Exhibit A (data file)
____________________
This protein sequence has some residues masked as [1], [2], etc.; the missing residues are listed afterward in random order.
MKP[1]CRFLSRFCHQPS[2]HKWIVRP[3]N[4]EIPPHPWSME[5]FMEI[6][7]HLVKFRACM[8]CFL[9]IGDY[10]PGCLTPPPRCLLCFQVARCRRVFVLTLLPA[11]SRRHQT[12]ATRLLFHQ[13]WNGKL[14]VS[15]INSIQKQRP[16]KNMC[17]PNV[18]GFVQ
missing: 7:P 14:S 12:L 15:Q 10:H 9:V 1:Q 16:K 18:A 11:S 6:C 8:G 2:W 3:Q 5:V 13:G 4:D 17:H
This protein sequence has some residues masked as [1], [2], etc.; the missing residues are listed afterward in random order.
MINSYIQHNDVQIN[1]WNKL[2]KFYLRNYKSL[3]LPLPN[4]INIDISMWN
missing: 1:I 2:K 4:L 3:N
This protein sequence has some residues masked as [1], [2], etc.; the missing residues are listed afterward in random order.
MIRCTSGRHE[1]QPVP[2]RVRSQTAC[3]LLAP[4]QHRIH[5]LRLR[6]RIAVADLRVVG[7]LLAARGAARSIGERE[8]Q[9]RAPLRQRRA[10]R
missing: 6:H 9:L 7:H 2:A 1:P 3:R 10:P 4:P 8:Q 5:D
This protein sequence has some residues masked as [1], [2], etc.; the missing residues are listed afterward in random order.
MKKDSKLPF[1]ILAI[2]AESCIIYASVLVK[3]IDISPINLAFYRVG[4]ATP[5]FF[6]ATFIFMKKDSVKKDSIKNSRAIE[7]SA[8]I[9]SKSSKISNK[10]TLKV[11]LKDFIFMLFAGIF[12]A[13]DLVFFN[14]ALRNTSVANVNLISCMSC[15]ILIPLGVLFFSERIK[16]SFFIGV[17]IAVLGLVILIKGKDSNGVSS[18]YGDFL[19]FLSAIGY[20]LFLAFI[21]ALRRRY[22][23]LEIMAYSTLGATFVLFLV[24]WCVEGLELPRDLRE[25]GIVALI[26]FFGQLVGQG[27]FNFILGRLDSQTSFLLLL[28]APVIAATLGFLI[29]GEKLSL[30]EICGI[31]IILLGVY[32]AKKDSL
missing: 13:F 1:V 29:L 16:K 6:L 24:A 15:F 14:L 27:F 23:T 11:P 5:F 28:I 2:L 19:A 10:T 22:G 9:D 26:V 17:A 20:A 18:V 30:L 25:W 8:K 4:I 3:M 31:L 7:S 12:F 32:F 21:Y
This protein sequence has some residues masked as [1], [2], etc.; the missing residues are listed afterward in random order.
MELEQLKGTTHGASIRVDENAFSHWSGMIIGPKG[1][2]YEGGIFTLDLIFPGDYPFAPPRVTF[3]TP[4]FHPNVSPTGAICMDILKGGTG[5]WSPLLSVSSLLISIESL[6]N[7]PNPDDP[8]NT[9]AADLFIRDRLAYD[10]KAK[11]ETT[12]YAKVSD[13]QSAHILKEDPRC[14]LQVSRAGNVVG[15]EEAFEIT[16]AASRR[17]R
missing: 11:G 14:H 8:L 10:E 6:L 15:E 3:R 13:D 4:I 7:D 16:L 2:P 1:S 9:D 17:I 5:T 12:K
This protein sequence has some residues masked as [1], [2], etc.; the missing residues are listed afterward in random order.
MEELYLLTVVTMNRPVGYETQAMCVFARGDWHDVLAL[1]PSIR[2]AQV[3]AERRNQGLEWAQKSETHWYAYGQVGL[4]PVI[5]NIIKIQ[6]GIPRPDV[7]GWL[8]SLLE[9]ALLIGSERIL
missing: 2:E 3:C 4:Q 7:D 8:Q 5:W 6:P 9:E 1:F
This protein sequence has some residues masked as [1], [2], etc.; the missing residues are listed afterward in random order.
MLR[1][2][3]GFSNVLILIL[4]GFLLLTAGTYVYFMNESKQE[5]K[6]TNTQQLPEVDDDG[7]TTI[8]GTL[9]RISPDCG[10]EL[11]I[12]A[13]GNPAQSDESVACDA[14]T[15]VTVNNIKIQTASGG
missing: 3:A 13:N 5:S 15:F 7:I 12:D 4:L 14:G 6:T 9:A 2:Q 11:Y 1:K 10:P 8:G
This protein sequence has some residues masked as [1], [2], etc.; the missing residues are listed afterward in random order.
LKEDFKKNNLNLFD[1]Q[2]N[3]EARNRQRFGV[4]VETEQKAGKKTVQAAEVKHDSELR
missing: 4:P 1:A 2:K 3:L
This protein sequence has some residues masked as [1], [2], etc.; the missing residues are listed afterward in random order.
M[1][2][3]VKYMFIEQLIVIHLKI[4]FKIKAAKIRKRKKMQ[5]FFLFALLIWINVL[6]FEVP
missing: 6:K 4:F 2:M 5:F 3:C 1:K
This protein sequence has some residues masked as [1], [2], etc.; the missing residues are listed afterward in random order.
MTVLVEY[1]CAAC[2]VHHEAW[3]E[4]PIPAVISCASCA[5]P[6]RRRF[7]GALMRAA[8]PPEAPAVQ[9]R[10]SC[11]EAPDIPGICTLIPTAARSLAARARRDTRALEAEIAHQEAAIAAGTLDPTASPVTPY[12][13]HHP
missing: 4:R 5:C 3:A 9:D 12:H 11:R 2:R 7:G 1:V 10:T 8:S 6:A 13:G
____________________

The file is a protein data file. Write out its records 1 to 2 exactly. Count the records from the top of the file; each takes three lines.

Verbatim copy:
This protein sequence has some residues masked as [1], [2], etc.; the missing residues are listed afterward in random order.
MKP[1]CRFLSRFCHQPS[2]HKWIVRP[3]N[4]EIPPHPWSME[5]FMEI[6][7]HLVKFRACM[8]CFL[9]IGDY[10]PGCLTPPPRCLLCFQVARCRRVFVLTLLPA[11]SRRHQT[12]ATRLLFHQ[13]WNGKL[14]VS[15]INSIQKQRP[16]KNMC[17]PNV[18]GFVQ
missing: 7:P 14:S 12:L 15:Q 10:H 9:V 1:Q 16:K 18:A 11:S 6:C 8:G 2:W 3:Q 5:V 13:G 4:D 17:H
This protein sequence has some residues masked as [1], [2], etc.; the missing residues are listed afterward in random order.
MINSYIQHNDVQIN[1]WNKL[2]KFYLRNYKSL[3]LPLPN[4]INIDISMWN
missing: 1:I 2:K 4:L 3:N